In the mid ‘80s in the USA, a slogan “publish or perish” started to be popular and soon became an ideology. The last few years show such a tendency also in Poland. We should not be surprised that scientists (especially the ones at the beginning of their academic career) feel bigger and bigger pressure to publish as much as possible in the shortest period of time. Of course, the number of publications is not of such a big importance as the number of points which are awarded for them. In other words, the number of points decides about their opportunities and chances to be promoted. Universities benefit from academic achievements of certain employees because the more research, patents, discoveries and scientific papers of a certain employee, the better results a university obtains. As a consequence, academic teachers prefer to (or have to) devote more time for carrying out research and publishing its outcomes than for didactic activity. As a result, American colleges and universities decided to separate research and didactic function, which used to be inseparable. Such an attitude has been criticised because its opponents claim that one cannot be a good academic teacher without carrying out research, and carrying out research requires the interaction with students during classes. That is why many people demand to keep the rule of equality between research and teaching. But it is getting more and more difficult to keep this rule. Scientists who concentrate mainly on carrying out research may not have time to prepare classes, correct students’ assignments and encourage them to undertake research activity. On the other hand, the ones who get engaged in didactic activity give interesting seminars and have time for students, sacrifice their academic activity very often at the cost of carrying out research. Experts think that the second group (in the age of commercialisation and managerialism of higher education) may find recognition in students’ eyes but the outcomes of their work (often hard work) will not result in university’s financial profits. It seems that the most important challenge for scientific-didactic employees is to reach balance between being research and profit-oriented and being student-oriented. Introducing market mechanisms at colleges and universities has its pros and cons. So far, the will and satisfaction from research and classes, and sometimes prestige, were the only motivation for the representatives of academic world. But for some academic workers prestige and will were not strong enough incentives for work. As a consequence, persons who neither carried out research (did not publish), nor did their best to give good classes (if they did not carry out research, they could not say anything innovative) were employed at colleges or universities. Studies carried out by Robert C. Serow indicate that what scientists appreciate more in their career is the role of research rather than didactic activity. In their opinion, it influences not only the opportunity to be promoted, but also their status and the way they are perceived by other scientists. In other words, the ones who do not carry out research and do not have proper results have smaller chances to be promoted and do not gain respect in the eyes of other members of academic society, or may be even marginalised. But as it was noticed by American researchers – Richard A. Katula and Agnes Doody – at the beginning of the ‘90s publishing is a goal which the majority of academic workers want to achieve, but it is not the only goal and not always the most satisfying one.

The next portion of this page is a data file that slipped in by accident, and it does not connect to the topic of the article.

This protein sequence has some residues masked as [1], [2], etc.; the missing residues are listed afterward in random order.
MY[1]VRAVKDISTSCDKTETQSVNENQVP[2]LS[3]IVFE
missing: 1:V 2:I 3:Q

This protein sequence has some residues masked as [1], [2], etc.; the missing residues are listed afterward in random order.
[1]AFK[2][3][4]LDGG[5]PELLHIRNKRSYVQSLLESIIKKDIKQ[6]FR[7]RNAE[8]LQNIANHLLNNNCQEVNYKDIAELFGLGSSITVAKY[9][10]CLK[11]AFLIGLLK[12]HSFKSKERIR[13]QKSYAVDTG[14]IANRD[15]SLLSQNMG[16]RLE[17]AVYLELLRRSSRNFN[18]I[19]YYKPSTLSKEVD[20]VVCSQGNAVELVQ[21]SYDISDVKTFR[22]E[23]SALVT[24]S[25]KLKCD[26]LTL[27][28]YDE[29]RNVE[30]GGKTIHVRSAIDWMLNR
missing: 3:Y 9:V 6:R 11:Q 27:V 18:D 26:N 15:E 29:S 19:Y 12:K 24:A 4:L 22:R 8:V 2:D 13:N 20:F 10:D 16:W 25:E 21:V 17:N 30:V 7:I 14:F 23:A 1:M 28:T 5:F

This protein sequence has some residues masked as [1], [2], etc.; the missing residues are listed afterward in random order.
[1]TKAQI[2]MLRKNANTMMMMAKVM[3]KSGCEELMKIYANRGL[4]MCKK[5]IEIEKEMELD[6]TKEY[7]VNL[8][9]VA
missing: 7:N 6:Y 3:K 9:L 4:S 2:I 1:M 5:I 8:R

The second answer: grantomania